Russia 2013 Space Year in Review

Expedition 37 takes off for the International Space Station. (Credit: NASA)
Expedition 37 takes off for the International Space Station. (Credit: NASA)

By Douglas Messier
Managing Editor

Russia once again led the world in orbital launches in 2013, keeping the International Space Station supplied with a study stream of crew members and cargo while earning hard currency with commercial satellite launches.

Although the vast majority of Russia’s launches were successful, the spectacular failure in July of a Proton rocket — which nosedived into the ground shortly after liftoff — accelerated efforts to reform the nation’s failure-prone space program. By the end of the year, the Russian space agency Roscosmos had a new leader and a major effort was underway to consolidate a large part of the bloated and inefficient space sector under a single government-owned company.

During 2013, Russia introduced a new variant of its venerable Soyuz rocket while also making progress on constructing a new spaceport in the Far East and developing a larger human spacecraft to replace the Soyuz transport and a heavy-lift booster to facilitate deep space exploration.

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A Busy Week for Launches in India, Russia and China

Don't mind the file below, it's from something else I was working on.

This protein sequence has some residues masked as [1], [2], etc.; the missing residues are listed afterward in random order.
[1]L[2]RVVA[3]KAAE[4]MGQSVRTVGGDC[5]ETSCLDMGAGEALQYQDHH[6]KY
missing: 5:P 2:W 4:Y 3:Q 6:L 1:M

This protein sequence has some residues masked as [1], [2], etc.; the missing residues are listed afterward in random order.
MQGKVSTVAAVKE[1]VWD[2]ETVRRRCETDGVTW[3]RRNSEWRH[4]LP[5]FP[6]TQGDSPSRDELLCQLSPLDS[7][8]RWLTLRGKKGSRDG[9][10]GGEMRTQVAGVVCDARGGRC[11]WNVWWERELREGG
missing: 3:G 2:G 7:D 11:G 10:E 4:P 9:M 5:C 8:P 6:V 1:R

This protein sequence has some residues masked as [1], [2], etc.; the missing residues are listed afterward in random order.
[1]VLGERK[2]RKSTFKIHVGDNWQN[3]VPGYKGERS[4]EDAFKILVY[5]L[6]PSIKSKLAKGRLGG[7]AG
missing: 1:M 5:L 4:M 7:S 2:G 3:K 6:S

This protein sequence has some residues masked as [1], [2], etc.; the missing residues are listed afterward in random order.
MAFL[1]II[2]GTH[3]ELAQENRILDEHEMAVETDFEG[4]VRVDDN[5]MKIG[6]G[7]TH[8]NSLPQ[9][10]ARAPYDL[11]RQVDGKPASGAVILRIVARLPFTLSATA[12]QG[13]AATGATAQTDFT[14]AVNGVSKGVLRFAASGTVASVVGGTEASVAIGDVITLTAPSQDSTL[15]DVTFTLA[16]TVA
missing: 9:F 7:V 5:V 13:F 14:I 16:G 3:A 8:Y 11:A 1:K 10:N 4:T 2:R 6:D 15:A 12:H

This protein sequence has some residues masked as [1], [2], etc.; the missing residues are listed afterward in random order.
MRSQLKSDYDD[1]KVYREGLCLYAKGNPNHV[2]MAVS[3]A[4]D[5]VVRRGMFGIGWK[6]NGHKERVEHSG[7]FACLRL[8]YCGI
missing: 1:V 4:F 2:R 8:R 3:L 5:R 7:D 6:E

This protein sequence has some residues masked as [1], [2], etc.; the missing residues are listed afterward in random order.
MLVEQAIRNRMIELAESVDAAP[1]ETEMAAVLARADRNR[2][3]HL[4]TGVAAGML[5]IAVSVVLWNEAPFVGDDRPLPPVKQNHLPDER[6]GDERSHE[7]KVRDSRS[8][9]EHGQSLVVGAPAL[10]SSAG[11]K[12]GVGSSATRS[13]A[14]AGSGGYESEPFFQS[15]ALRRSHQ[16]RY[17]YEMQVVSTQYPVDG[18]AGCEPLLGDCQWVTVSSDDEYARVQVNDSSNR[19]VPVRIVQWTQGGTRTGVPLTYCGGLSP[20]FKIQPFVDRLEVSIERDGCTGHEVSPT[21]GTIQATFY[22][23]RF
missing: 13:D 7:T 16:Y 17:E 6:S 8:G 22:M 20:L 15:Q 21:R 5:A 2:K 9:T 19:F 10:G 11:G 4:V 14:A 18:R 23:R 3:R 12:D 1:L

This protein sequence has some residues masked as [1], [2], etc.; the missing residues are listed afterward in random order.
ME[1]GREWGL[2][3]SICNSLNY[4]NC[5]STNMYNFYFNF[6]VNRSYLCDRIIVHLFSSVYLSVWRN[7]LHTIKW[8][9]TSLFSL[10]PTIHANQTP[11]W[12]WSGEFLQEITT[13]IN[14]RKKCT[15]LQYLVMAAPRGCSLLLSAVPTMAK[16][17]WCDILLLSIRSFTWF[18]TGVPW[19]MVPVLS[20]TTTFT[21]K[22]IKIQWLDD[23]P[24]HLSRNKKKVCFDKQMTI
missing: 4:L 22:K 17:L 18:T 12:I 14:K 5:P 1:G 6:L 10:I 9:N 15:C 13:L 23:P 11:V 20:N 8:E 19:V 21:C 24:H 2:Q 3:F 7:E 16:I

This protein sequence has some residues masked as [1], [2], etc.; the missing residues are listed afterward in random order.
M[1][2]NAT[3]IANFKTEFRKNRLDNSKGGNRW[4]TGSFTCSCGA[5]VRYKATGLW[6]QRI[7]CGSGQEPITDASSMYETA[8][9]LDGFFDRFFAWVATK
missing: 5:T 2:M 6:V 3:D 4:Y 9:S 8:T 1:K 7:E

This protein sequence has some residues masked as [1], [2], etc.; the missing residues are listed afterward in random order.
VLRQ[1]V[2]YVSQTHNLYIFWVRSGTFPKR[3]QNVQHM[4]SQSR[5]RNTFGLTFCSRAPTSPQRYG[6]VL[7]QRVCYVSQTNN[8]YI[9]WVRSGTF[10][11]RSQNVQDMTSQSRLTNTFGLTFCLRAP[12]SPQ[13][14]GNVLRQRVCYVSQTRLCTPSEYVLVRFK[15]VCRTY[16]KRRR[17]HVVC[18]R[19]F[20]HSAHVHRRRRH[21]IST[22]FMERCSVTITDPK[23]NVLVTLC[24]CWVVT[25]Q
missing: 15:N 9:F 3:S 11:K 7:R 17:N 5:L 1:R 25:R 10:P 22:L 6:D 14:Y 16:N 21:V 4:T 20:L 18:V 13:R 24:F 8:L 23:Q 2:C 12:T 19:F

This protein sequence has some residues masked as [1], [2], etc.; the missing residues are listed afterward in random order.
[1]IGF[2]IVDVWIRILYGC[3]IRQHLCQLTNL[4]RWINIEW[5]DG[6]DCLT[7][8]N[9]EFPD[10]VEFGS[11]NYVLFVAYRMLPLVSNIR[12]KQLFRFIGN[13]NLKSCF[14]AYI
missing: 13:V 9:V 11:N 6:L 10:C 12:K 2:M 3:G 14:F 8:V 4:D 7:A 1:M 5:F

An Indian PSLV rocket launched 10 – count ’em 10 – satellites into orbit on Monday. The cargo included the Cartosat-2A remote sensing satellite, an Indian mini-sat, and eight foreign nano-sats. The Times of India has details.

Meanwhile, the folks at Sea Launch are celebrating their first successful takeoff from terra firma. A Land Launch Zenit-3SLB blasted off from Baikonur Cosmodrome in Kazakhstan on Monday carrying an Israeli communications satellite. The company is a joint venture between Sea Launch and Russia’s Space International Services. More details here.

In other news, the ever reliable Soyuz rocket orbited the second demonstration satellite for Europe’s Galileo satellite navigation system on Sunday. And a Chinese Long March rocket launched a data relay satellite on Friday that will support China’s human spaceflight program.